I’m preparing a presentation which consists almost exclusively of photographs with captions… no videos, no animations, very little text, simple transitions. I’m using Keynote ’09 version 5.1 on the Mac as a glorified 35mm slide carousel.
The file is 188 MEGAbytes.
Which is absurd. There are 70 slides. I manually shrunk all the source images to 1024×768 in Acorn before pasting them into Keynote. So if the whole darned thing were stored as uncompressed 1024x768x24bit images, it’d be “only” 165 megabytes. Since compression exists, it should be a lot smaller.
Keynote’s “Reduce file size” option says “can’t be reduced any further.” Doing a “Save as…” under a new name results in the identical 188 MB.
Well, what the heck. Disk space is cheap, so I shouldn’t sweat it, right? Even though I still have in my possession several working external hard disks which are significantly smaller than 188 MB.
But… I want to use this presentation with Keynote on my iPad.
- Can’t email a file that size.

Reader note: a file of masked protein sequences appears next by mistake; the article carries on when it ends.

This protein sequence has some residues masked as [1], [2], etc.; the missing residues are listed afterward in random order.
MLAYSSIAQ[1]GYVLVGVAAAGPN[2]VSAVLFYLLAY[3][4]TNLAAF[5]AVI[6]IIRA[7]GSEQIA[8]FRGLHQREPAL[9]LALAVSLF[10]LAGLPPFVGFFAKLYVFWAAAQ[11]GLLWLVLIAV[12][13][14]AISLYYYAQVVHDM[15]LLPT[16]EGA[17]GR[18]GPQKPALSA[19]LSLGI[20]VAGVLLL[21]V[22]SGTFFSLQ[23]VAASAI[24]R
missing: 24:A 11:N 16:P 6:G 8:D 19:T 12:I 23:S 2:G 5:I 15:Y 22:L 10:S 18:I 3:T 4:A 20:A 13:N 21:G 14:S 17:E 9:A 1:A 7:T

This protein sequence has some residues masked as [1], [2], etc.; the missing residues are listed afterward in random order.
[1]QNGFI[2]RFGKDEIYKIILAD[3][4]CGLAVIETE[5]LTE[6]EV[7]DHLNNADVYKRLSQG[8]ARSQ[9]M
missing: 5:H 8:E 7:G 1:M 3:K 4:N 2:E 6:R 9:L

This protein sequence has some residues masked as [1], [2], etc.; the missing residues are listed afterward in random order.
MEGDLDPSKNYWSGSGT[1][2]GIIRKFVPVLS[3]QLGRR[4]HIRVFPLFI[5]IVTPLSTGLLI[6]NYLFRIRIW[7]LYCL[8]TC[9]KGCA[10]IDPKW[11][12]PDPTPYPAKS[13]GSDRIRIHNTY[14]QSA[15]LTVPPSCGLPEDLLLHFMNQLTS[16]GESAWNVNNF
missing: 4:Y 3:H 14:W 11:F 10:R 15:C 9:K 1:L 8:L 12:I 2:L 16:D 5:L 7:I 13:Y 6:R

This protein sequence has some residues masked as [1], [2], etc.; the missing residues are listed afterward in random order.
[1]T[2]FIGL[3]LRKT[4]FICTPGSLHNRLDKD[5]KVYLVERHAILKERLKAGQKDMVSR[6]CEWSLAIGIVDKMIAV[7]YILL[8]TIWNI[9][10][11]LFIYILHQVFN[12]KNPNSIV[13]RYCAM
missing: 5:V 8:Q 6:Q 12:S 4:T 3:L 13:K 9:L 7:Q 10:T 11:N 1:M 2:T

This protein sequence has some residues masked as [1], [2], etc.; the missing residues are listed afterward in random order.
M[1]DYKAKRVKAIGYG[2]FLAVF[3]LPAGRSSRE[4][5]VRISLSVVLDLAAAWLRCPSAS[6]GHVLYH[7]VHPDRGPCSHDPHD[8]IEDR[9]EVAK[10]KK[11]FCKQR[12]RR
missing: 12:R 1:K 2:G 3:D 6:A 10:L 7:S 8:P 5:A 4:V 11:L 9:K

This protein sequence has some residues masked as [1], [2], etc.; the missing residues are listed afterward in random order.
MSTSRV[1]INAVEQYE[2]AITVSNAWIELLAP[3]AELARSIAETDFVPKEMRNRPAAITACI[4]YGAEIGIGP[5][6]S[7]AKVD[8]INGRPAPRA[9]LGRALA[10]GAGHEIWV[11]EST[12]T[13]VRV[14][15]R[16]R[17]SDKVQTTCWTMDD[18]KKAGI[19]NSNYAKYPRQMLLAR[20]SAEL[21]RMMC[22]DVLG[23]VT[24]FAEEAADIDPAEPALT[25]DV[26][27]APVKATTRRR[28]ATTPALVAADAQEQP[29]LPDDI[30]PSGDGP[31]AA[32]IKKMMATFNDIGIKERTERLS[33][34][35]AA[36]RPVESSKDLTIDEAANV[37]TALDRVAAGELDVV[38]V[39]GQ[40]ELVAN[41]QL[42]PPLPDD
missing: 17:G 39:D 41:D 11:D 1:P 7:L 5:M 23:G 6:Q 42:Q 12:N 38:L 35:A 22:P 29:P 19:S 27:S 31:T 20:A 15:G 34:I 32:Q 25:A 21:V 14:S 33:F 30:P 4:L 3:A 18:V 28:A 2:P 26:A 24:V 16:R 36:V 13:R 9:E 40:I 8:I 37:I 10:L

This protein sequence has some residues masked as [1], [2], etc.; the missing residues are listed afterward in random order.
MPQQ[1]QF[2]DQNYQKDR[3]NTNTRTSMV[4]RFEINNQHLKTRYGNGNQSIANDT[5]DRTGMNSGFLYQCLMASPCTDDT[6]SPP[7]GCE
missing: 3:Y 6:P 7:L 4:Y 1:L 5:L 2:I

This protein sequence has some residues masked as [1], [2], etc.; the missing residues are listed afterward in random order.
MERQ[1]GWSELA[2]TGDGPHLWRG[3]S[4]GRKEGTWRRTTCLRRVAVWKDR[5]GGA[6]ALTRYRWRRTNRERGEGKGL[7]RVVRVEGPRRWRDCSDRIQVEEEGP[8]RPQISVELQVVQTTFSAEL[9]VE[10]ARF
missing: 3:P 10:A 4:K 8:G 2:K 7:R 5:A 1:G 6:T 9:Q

- Can’t use Dropbox (crashes).
- Can’t use iWork.com (crashes).
- Can’t use iDisk (don’t have enough space free, and I suspect it would crash as well).
- Can’t use a USB drive (Steve Jobs thinks I don’t need one on my iPad).
- Can’t use iCloud (I’m not a developer and don’t have it yet).
- Inconvenient to use iTunes and a USB cable (my iPad is synced to my home Mac, and I was trying to do this at the office).
So I really do need to shrink it down.
Exporting it to PDF results in a filesize of 65 MB… a 2/3rds reduction.
To add insult to injury, I tried exporting it to PowerPoint then re-importing it as Keynote. That results in a 56 MB Keynote file! Which happily transfers over Dropbox. And even with 70% fewer bits, even the detailed images look great on the iPad screen.
So I’ve solved my immediate problem, but I still don’t understand what the heck Keynote is doing with all that disk space! Transmitting secret steganographic copies of WikiLeaks? Any ideas?